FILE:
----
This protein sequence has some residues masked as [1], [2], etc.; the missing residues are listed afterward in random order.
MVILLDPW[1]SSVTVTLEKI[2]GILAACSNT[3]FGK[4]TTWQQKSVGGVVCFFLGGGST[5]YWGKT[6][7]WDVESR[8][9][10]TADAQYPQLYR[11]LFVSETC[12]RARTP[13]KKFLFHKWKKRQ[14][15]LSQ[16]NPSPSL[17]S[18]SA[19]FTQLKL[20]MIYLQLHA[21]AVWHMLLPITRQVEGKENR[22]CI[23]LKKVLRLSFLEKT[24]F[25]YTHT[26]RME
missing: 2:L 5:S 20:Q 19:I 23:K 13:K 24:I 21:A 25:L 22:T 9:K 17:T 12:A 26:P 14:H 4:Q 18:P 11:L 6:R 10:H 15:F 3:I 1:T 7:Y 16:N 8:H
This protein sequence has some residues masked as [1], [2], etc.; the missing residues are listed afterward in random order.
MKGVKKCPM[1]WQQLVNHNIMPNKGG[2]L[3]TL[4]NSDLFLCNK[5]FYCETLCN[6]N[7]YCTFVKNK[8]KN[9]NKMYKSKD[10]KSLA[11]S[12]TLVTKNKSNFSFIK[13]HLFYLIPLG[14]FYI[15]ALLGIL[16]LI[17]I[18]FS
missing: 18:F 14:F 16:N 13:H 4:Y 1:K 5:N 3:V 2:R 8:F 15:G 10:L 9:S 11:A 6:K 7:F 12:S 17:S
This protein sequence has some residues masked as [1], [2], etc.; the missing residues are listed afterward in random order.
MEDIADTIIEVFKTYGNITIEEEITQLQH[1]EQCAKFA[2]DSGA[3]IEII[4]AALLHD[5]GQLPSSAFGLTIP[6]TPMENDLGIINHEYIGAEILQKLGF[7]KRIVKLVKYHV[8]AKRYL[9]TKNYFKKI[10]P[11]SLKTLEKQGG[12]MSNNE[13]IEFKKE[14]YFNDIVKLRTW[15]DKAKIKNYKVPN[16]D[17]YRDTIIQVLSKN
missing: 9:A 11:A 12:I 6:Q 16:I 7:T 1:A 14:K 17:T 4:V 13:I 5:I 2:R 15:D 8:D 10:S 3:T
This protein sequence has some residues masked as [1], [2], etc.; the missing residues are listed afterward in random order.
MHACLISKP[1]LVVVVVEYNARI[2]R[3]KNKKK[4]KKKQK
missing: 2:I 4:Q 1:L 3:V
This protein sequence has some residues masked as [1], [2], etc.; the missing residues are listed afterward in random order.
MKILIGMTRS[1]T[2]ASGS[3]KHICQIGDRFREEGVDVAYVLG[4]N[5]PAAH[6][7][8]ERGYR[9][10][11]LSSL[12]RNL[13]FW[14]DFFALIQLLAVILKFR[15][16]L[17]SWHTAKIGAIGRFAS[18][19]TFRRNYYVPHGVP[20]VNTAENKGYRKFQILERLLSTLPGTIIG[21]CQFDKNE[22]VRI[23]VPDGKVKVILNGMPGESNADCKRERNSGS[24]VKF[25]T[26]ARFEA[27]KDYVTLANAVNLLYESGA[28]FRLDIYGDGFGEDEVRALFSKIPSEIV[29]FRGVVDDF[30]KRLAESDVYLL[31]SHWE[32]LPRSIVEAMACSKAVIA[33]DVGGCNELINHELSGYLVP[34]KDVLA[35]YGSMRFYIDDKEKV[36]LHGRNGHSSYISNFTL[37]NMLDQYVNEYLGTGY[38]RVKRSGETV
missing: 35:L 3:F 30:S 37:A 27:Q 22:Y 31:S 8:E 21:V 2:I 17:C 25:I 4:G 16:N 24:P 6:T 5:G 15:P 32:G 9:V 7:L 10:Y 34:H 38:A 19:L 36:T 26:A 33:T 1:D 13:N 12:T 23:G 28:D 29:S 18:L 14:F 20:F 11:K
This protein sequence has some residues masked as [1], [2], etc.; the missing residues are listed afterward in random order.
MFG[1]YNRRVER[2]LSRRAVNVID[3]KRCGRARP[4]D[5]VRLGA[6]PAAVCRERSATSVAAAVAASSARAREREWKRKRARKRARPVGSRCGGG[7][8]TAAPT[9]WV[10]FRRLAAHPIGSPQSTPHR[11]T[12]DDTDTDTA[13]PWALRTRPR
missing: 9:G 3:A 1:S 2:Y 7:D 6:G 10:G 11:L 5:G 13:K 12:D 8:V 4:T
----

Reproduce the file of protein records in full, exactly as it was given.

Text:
This protein sequence has some residues masked as [1], [2], etc.; the missing residues are listed afterward in random order.
MVILLDPW[1]SSVTVTLEKI[2]GILAACSNT[3]FGK[4]TTWQQKSVGGVVCFFLGGGST[5]YWGKT[6][7]WDVESR[8][9][10]TADAQYPQLYR[11]LFVSETC[12]RARTP[13]KKFLFHKWKKRQ[14][15]LSQ[16]NPSPSL[17]S[18]SA[19]FTQLKL[20]MIYLQLHA[21]AVWHMLLPITRQVEGKENR[22]CI[23]LKKVLRLSFLEKT[24]F[25]YTHT[26]RME
missing: 2:L 5:S 20:Q 19:I 23:K 13:K 24:I 21:A 25:L 22:T 9:K 17:T 12:A 26:P 14:H 4:Q 18:P 11:L 6:R 10:H 15:F 3:I 1:T 7:Y 16:N 8:H
This protein sequence has some residues masked as [1], [2], etc.; the missing residues are listed afterward in random order.
MKGVKKCPM[1]WQQLVNHNIMPNKGG[2]L[3]TL[4]NSDLFLCNK[5]FYCETLCN[6]N[7]YCTFVKNK[8]KN[9]NKMYKSKD[10]KSLA[11]S[12]TLVTKNKSNFSFIK[13]HLFYLIPLG[14]FYI[15]ALLGIL[16]LI[17]I[18]FS
missing: 18:F 14:F 16:N 13:H 4:Y 1:K 5:N 3:V 2:R 8:F 15:G 10:L 9:S 11:A 6:K 7:F 12:S 17:S
This protein sequence has some residues masked as [1], [2], etc.; the missing residues are listed afterward in random order.
MEDIADTIIEVFKTYGNITIEEEITQLQH[1]EQCAKFA[2]DSGA[3]IEII[4]AALLHD[5]GQLPSSAFGLTIP[6]TPMENDLGIINHEYIGAEILQKLGF[7]KRIVKLVKYHV[8]AKRYL[9]TKNYFKKI[10]P[11]SLKTLEKQGG[12]MSNNE[13]IEFKKE[14]YFNDIVKLRTW[15]DKAKIKNYKVPN[16]D[17]YRDTIIQVLSKN
missing: 9:A 11:A 12:I 6:Q 16:I 7:T 1:A 14:K 17:T 4:V 13:I 5:I 2:R 15:D 8:D 10:S 3:T
This protein sequence has some residues masked as [1], [2], etc.; the missing residues are listed afterward in random order.
MHACLISKP[1]LVVVVVEYNARI[2]R[3]KNKKK[4]KKKQK
missing: 2:I 4:Q 1:L 3:V
This protein sequence has some residues masked as [1], [2], etc.; the missing residues are listed afterward in random order.
MKILIGMTRS[1]T[2]ASGS[3]KHICQIGDRFREEGVDVAYVLG[4]N[5]PAAH[6][7][8]ERGYR[9][10][11]LSSL[12]RNL[13]FW[14]DFFALIQLLAVILKFR[15][16]L[17]SWHTAKIGAIGRFAS[18][19]TFRRNYYVPHGVP[20]VNTAENKGYRKFQILERLLSTLPGTIIG[21]CQFDKNE[22]VRI[23]VPDGKVKVILNGMPGESNADCKRERNSGS[24]VKF[25]T[26]ARFEA[27]KDYVTLANAVNLLYESGA[28]FRLDIYGDGFGEDEVRALFSKIPSEIV[29]FRGVVDDF[30]KRLAESDVYLL[31]SHWE[32]LPRSIVEAMACSKAVIA[33]DVGGCNELINHELSGYLVP[34]KDVLA[35]YGSMRFYIDDKEKV[36]LHGRNGHSSYISNFTL[37]NMLDQYVNEYLGTGY[38]RVKRSGETV
missing: 35:L 3:F 30:S 37:A 27:Q 22:Y 31:S 8:E 21:V 2:I 17:C 25:I 4:G 16:N 24:P 6:T 5:G 15:P 32:G 9:V 7:L 10:Y 34:H 38:A 19:L 36:T 26:A 33:T 1:D 13:N 12:T 23:G 28:D 29:S 18:L 14:F 20:F 11:K
This protein sequence has some residues masked as [1], [2], etc.; the missing residues are listed afterward in random order.
MFG[1]YNRRVER[2]LSRRAVNVID[3]KRCGRARP[4]D[5]VRLGA[6]PAAVCRERSATSVAAAVAASSARAREREWKRKRARKRARPVGSRCGGG[7][8]TAAPT[9]WV[10]FRRLAAHPIGSPQSTPHR[11]T[12]DDTDTDTA[13]PWALRTRPR
missing: 9:G 3:A 1:S 2:Y 7:D 6:G 10:G 11:L 5:G 13:K 12:D 8:V 4:T